I haven't said anything about knowledge of agile. This is easy to learn, and anyone can learn what a product backlog is and how a particular process works. But the qualities above are difficult to train, and very crucial for agile success.

If someone new, stepping into Agile Project Management asked you about the 3 books to read, what would you recommend?
My favourite three books are:

1. Agile Software Development -- Alistair Cockburn (Quick note: This book isn’t about agile, but methodologies in general. It’s a great background about how and why agile works, but perhaps not what you are looking for if you want to know specific mechanics like how to story point a story)
2. The principles of product development flow -- Donald Reinertsen 
3. Kanban -- David Anderson

Where can someone find the link to your software and your books?
I've also been a contributor to this book - http://amzn.to/beyond_agile


Thank you very much for your time.

Does Agile mean NO Managers?

In trying to move in the right direction Agile-wise too soon, there are organizations who will consider removing managers or team leads completely from the equation.

However, removing the title doesn't mean, the role or the job has been removed and these management positions are simply disguised via different names. There are scrum masters sometimes who are actually functional managers for the team.


I think the reason these roles overlap is because sometimes organizations don’t realizes the role of a scum master.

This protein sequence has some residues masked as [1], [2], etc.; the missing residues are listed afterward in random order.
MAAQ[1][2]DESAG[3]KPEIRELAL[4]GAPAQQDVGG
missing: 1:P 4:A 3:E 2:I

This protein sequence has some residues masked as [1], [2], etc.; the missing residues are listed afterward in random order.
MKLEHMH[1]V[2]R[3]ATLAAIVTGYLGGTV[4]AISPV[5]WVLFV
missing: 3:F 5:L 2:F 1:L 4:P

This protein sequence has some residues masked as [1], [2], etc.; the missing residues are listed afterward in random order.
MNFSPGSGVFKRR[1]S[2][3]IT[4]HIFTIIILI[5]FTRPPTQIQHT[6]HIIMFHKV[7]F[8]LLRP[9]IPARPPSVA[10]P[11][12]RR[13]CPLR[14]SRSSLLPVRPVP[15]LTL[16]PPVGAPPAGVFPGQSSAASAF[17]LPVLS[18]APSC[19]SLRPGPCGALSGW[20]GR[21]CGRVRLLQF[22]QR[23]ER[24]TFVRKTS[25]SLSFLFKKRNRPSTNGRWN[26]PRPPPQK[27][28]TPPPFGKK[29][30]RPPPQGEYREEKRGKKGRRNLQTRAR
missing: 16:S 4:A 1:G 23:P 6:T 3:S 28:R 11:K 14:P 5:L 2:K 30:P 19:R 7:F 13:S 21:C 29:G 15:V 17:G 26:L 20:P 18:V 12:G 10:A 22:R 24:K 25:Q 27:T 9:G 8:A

A scrum master is the facilitator for the team and does not make decisions for the team. I think this is the trickiest factor that no management realizes. Scrum master isn’t the decision maker or someone who will appoint stories or tasks to the team. So a manager cannot disguise himself into this role.

So, one way to resolve this problem is to never merge both of these roles. Scrum master and the functional manager shouldn't be the same person. Even by overlapping roles for one team, you send out the wrong message to the other teams.  

The managers can happily co-exist with the agile teams and they can be great blocker resolvers. They should be the one helping teams deliver more by removing all impediments, looking into the patterns and trend of all teams and see what can be done to minimize the recurring causes of the issues.  


If management interferes and spoon feeds teams in every chance they get, teams never come close enough to becoming self-organizing teams and making their own decisions. Management can choose to either make teams adopt Agile better or make decisions that messes it u for the organization. 

(pic courtesy: google images)